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The Climate Change Report Warning of Devastating Future

Updated: Oct 26, 2021

Jonny Rogers breaks down the IPCC’s latest report on climate change, explaining why scientific evidence is invaluable in an age of hypocrisy and disinformation.

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The UN’s Intergovernmental Panel on Climate Change (IPCC) has published its Sixth Assessment Report, reviewing and consolidating the latest scientific evidence on climate change. “It is unequivocal”, the report confidently declares, “that human influence has warmed the atmosphere, ocean and land”.


With contributions from 234 scientists across 66 countries, the report tracked a wide range of changes and patterns in the Earth’s atmosphere. The UN Secretary-General António Guterres described its conclusions as “code red” for humanity:


“The alarm bells are deafening, and the evidence is irrefutable: greenhouse gas emissions from fossil fuel burning and deforestation are choking our planet and putting billions of people at immediate risk. Global heating is affecting every region on Earth, with many of the changes becoming irreversible.”


The IPCC Report


The Earth’s climate has seen a lot of changes throughout its long history, though the present rate of change is the primary cause for concern – global surface temperatures have risen at a faster rate over the past 50 years than at any other point in the past two millennia. The last five years have been the hottest since at least 1850, and sea levels have risen faster since 1900 than any other century on record. In 2019, the atmospheric concentration of carbon dioxide was the highest it has been in at least 2 million years.


Without large-scale reductions in carbon dioxide and other greenhouse gas emissions, the coming decades will see the global temperature increase to 1.5-2 degrees Celsius above pre-Industrial levels (temperatures recorded in 1850-1900). This revelation highlights the importance of the Paris Agreement – which aims to keep the global temperature rise beneath this range – and illustrates the catastrophic consequences of our failure.


If we continue on our present trajectory, sea levels will continue to rise and extreme weather events will become more frequent. We will see an increase in flooding in low-lying coastal areas, which will severely impact both oceanic ecosystems and the people who rely on them. Arctic permafrost will continue to melt, releasing more methane and carbon dioxide into the atmosphere and thereby further accelerating climate change. Many of these changes will be irreversible for centuries or even millennia.


Even if, however, we never reach the 1.5-degree temperature increase, the impact of our changing climate is already evident. The past few weeks alone have seen wildfires breakout in the United States, Canada, Greece, Algeria and Turkey, while much of Western Europe and China have experienced unprecedented rainfall and catastrophic flooding.



Truth in an Age of Hypocrisy


Prior to the publication of the IPCC report, Alok Sharma, who will be leading the UN Climate Change Conference (COP26) in November, said that the next decade will be “absolutely decisive” in terms of climate action.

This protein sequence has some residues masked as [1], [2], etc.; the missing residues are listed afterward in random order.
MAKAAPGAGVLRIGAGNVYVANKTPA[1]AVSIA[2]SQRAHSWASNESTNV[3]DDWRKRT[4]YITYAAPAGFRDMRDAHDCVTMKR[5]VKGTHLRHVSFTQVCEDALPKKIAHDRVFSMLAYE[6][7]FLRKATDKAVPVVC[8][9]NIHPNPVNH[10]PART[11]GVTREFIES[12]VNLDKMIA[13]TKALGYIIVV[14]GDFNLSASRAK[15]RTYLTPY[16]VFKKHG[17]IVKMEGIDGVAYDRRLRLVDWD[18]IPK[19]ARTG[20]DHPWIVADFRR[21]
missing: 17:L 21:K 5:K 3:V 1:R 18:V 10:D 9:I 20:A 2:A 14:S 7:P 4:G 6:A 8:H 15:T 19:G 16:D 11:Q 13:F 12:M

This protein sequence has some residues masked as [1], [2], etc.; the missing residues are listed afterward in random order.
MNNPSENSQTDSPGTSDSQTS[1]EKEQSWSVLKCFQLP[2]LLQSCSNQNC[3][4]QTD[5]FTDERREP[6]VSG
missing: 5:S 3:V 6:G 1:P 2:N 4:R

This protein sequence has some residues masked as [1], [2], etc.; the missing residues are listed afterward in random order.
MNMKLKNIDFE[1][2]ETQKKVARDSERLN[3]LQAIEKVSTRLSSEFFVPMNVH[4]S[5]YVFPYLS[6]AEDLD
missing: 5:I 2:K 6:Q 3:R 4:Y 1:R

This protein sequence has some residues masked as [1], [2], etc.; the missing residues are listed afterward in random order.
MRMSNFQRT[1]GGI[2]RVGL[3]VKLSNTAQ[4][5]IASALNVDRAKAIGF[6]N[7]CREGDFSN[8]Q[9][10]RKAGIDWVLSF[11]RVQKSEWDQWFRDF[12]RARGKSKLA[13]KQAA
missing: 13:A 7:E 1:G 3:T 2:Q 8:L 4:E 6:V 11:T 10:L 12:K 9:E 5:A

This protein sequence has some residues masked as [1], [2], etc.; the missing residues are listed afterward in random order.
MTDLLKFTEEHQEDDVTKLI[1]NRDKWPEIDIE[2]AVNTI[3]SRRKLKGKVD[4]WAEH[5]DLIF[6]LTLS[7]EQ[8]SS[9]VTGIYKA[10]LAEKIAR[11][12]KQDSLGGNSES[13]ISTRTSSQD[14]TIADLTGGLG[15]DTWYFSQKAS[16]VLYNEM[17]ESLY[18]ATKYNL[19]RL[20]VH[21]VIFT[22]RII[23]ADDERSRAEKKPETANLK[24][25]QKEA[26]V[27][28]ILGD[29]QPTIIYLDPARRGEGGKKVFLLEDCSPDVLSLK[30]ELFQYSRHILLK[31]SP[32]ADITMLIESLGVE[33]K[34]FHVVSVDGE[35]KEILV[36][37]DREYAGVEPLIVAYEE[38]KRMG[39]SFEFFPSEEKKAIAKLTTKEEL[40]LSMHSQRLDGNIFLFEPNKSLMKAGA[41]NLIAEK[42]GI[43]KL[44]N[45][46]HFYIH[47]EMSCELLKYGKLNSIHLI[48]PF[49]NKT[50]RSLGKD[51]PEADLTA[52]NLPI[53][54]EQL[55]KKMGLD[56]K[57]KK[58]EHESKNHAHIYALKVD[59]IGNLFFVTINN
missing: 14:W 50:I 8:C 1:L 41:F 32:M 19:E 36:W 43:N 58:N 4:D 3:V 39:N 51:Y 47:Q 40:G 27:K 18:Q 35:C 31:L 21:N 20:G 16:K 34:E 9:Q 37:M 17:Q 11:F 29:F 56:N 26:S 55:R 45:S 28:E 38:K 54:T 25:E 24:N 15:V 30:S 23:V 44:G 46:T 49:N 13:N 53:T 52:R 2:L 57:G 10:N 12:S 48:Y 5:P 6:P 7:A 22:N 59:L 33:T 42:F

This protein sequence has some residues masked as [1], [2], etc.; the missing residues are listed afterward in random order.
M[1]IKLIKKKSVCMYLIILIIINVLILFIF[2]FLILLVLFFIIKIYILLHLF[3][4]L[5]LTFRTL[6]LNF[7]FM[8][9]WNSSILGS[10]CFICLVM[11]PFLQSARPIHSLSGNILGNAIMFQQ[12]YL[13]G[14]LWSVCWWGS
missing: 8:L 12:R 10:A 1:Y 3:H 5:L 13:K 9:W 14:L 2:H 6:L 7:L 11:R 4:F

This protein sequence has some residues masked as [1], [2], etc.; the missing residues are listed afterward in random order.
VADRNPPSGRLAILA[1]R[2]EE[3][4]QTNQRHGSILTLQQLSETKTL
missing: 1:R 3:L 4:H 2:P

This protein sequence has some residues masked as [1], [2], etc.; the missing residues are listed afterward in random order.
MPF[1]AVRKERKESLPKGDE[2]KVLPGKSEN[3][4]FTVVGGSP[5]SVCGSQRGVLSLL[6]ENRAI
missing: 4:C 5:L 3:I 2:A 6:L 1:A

“[The IPCC Report] is going to be the starkest warning yet that human behaviour is alarmingly accelerating global warming and this is why Cop26 has to be the moment we get this right. We can’t afford to wait two years, five years, 10 years – this is the moment.” – Alok Sharma, President of COP26

However, the UK has recently come under criticism for its apparent hypocrisy. In May, the International Energy Agency (IEA) called for governments to end all investment in oil, gas and coal, and to terminate the production of fossil-fuel cars beyond 2035. However, the UK has recently permitted exploration of the Cambo oilfield near Shetland despite promising to end new oil exploration licences, justifying this development as an expansion of an existing oilfield. In addition, the government has failed to rule out both the exploration of the North Sea for oil reserves and the construction of a new coal mine in Cumbria.


Although it may be easy to feel powerless when the biggest decisions are made by only a handful of people, many of whom do not seem to have the interests of the planet in mind, journalists and activists must remain vigilant in observing and pointing out the hypocrisies of world leaders and corporations.



Unearthed - Greenpeace UK’s investigative platform - recently posed as head-hunters to stage an interview with Keith McCoy, a senior lobbyist from fossil fuel conglomerate ExxonMobil. He revealed to them that the company has lobbied US senators (both Republican and Democrat) to weaken Biden’s plans for green infrastructure, and has fought against legislative action using ‘shadow groups’ which undermine the scientific evidence on climate change.


Nevertheless, the IPCC report will hopefully go a long way to dissuade climate change denial, and will instead motivate the drastic action which is urgently needed. We still have the chance to minimise catastrophic suffering in both the near and distant future if we act in accordance with the scientific evidence.


“If we combine forces now, we can avert climate catastrophe.  But, as today’s report makes clear, there is no time for delay and no room for excuses. I count on government leaders and all stakeholders to ensure COP26 is a success.” – UN Secretary-General António Guterres

 

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